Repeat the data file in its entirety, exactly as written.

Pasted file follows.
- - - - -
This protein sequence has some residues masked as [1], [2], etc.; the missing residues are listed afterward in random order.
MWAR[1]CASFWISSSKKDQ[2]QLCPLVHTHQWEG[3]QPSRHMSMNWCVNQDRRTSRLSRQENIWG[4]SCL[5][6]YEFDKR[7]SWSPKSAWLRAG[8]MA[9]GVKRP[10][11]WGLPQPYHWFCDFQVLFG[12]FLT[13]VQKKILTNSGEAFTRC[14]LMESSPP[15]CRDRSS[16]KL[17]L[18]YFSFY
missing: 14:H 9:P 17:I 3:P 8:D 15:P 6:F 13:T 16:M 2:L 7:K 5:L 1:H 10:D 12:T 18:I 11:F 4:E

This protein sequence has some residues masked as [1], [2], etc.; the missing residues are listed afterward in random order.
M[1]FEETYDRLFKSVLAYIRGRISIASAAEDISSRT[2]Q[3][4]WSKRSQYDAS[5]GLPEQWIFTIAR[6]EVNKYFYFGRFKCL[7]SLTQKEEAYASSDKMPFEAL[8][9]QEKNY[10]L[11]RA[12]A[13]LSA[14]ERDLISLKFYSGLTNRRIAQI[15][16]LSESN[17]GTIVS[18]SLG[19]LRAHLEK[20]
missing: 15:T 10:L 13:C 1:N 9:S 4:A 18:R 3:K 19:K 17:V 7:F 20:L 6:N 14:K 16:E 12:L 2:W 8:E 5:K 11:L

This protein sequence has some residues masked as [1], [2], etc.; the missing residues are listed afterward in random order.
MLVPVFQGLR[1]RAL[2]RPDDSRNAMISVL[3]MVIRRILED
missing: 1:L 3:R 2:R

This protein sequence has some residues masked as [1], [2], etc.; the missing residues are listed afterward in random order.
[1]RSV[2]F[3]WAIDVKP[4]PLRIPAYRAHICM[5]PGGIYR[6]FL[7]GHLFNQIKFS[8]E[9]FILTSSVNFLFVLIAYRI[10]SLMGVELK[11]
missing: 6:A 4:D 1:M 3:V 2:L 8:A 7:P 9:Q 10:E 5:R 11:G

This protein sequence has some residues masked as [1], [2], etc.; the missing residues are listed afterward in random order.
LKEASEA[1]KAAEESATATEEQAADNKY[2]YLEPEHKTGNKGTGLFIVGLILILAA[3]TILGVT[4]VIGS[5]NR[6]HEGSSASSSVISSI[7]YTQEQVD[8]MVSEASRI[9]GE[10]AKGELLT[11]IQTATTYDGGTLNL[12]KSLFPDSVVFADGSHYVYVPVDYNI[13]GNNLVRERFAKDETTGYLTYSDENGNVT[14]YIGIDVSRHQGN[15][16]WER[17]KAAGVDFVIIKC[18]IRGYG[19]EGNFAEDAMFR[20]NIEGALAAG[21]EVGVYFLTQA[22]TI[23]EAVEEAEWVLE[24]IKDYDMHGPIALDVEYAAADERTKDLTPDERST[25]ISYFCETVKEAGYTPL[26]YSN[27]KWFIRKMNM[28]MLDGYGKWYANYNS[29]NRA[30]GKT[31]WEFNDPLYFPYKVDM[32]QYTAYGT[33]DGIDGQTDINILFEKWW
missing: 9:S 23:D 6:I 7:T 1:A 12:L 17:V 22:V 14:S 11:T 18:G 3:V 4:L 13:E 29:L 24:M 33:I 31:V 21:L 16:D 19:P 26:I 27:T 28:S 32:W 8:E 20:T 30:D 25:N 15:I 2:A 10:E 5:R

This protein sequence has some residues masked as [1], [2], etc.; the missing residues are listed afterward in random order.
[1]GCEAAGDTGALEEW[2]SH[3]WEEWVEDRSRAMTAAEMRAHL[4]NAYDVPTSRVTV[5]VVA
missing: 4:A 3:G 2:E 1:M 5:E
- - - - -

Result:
This protein sequence has some residues masked as [1], [2], etc.; the missing residues are listed afterward in random order.
MWAR[1]CASFWISSSKKDQ[2]QLCPLVHTHQWEG[3]QPSRHMSMNWCVNQDRRTSRLSRQENIWG[4]SCL[5][6]YEFDKR[7]SWSPKSAWLRAG[8]MA[9]GVKRP[10][11]WGLPQPYHWFCDFQVLFG[12]FLT[13]VQKKILTNSGEAFTRC[14]LMESSPP[15]CRDRSS[16]KL[17]L[18]YFSFY
missing: 14:H 9:P 17:I 3:P 8:D 15:P 6:F 13:T 16:M 2:L 7:K 5:L 1:H 10:D 12:T 18:I 11:F 4:E

This protein sequence has some residues masked as [1], [2], etc.; the missing residues are listed afterward in random order.
M[1]FEETYDRLFKSVLAYIRGRISIASAAEDISSRT[2]Q[3][4]WSKRSQYDAS[5]GLPEQWIFTIAR[6]EVNKYFYFGRFKCL[7]SLTQKEEAYASSDKMPFEAL[8][9]QEKNY[10]L[11]RA[12]A[13]LSA[14]ERDLISLKFYSGLTNRRIAQI[15][16]LSESN[17]GTIVS[18]SLG[19]LRAHLEK[20]
missing: 15:T 10:L 13:C 1:N 9:S 4:A 18:R 3:K 19:K 17:V 7:F 20:L 6:N 14:K 16:E 12:L 2:W 8:E 5:K 11:L

This protein sequence has some residues masked as [1], [2], etc.; the missing residues are listed afterward in random order.
MLVPVFQGLR[1]RAL[2]RPDDSRNAMISVL[3]MVIRRILED
missing: 1:L 3:R 2:R

This protein sequence has some residues masked as [1], [2], etc.; the missing residues are listed afterward in random order.
[1]RSV[2]F[3]WAIDVKP[4]PLRIPAYRAHICM[5]PGGIYR[6]FL[7]GHLFNQIKFS[8]E[9]FILTSSVNFLFVLIAYRI[10]SLMGVELK[11]
missing: 6:A 4:D 1:M 3:V 2:L 8:A 7:P 9:Q 10:E 5:R 11:G

This protein sequence has some residues masked as [1], [2], etc.; the missing residues are listed afterward in random order.
LKEASEA[1]KAAEESATATEEQAADNKY[2]YLEPEHKTGNKGTGLFIVGLILILAA[3]TILGVT[4]VIGS[5]NR[6]HEGSSASSSVISSI[7]YTQEQVD[8]MVSEASRI[9]GE[10]AKGELLT[11]IQTATTYDGGTLNL[12]KSLFPDSVVFADGSHYVYVPVDYNI[13]GNNLVRERFAKDETTGYLTYSDENGNVT[14]YIGIDVSRHQGN[15][16]WER[17]KAAGVDFVIIKC[18]IRGYG[19]EGNFAEDAMFR[20]NIEGALAAG[21]EVGVYFLTQA[22]TI[23]EAVEEAEWVLE[24]IKDYDMHGPIALDVEYAAADERTKDLTPDERST[25]ISYFCETVKEAGYTPL[26]YSN[27]KWFIRKMNM[28]MLDGYGKWYANYNS[29]NRA[30]GKT[31]WEFNDPLYFPYKVDM[32]QYTAYGT[33]DGIDGQTDINILFEKWW
missing: 9:S 23:D 6:I 7:T 1:A 12:L 17:V 22:V 14:S 11:T 18:G 3:V 4:L 13:E 29:L 24:M 33:I 31:V 21:L 16:D 19:P 26:I 27:T 28:S 32:W 8:E 20:T 30:D 25:N 15:I 2:A 10:E 5:R

This protein sequence has some residues masked as [1], [2], etc.; the missing residues are listed afterward in random order.
[1]GCEAAGDTGALEEW[2]SH[3]WEEWVEDRSRAMTAAEMRAHL[4]NAYDVPTSRVTV[5]VVA
missing: 4:A 3:G 2:E 1:M 5:E